Brian A Jackson /

March 30, 2013; Source: The Carrboro Commons

With spring in the air, life is emerging anew from a once-dead and frozen landscape. And the same seems to be holding true for the Carrboro Citizen, a short-lived North Carolina newspaper that bid its readers adieu in October 2012. But now, University of North Carolina student newspaper Carrboro Commons reports, the Citizen might just be coming back, as a paper “owned by the community:”

“‘Carrboro and Chapel Hill need a locally owned and operated community newspaper even more now than when we started The Citizen back in 2007,’ founder, owner and publisher Robert Dickson said. ‘I believe the non-profit model offers a great opportunity to bring local journalism back to our community.’”

According to the Commons, the community reacted quickly when the Citizen closed its doors in the fall. Within weeks of the paper’s closure, community organizer and local alderman Randee Haven-O’Donnell was spurred to action. From her efforts sprung the Friends of the Citizen, the group now working to resurrect the much-mourned paper as a nonprofit, partnering with a community-access TV channel in the process. The Commons reports:

“In Dec. 2012, the Friends signed an agreement with The People’s Channel , who will act as a fiscal sponsor during the interim period of application for the 501(c)3 [tax-exempt status]. Having The People’s Channel serve as their umbrella organization allows the Friends of The Citizen to begin to receive and dispense funds, make donations tax-deductible, and allows the group to apply for grants.”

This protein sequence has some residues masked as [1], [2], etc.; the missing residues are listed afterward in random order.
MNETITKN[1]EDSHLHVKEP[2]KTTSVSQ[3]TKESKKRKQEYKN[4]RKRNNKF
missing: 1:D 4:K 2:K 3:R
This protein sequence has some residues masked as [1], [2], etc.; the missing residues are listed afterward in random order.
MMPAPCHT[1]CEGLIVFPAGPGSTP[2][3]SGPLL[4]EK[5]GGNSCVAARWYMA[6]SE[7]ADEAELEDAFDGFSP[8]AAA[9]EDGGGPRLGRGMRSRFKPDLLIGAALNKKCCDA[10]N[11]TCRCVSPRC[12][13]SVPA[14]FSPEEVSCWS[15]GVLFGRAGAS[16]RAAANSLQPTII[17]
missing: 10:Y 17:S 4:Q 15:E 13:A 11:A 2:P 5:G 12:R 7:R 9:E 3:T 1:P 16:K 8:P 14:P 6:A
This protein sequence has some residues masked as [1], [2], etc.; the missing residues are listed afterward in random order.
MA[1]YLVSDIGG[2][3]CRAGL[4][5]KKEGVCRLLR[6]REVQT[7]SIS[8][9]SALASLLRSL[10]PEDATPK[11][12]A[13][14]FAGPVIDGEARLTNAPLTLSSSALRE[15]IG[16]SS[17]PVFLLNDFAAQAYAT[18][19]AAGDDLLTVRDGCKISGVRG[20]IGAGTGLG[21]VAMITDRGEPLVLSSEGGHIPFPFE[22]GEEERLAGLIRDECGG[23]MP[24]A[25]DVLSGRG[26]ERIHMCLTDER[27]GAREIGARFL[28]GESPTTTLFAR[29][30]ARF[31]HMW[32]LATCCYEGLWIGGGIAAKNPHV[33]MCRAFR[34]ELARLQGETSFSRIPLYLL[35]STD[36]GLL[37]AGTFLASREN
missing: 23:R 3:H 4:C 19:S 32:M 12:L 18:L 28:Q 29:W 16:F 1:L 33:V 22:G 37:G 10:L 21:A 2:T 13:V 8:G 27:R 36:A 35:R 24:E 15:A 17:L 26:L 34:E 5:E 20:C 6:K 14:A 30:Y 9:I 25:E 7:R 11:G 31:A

The Citizen’s very inception in 2007 – starting a paper from scratch right at a time when the Great Recession was choking the life out of many a venerable news outlet – was a lofty undertaking; the future its supporters envision seems terribly ambitious as well. From Connie Cohn, a member of the Friends of the Citizen board of directors, comes this gem of a quote: “We’ve gone from thinking poor to thinking progressively and optimistically.”

Can it work? Recent academic research suggests that we had better hope so. In December, NPQ noted a Columbia Journalism School report from C.W. Anderson, Emily Bell, and Clay Shirky titled “Post-Industrial Journalism: Adapting to the Present,” which posits that the future will see a proliferation of nonprofit news organizations. Among the hurdles the Citizen can expect to face: the IRS’s painfully slow process of approving applications for nonprofit journalism entities . Such a delay in determining tax-exempt status could certainly have a chilling effect on a would-be nonprofit’s fundraising efforts. In this case, the Citizen may have made a smart move in getting fiscal sponsorship from an existing startup like The People’s Channel, and might serve as a noteworthy example for other media outlets considering the nonprofit path. Whether the Citizen’s gambit will prove successful remains to be seen, but many eyes will be watching to see how this and other nonprofit journalism experiments play out. –Shaula Clark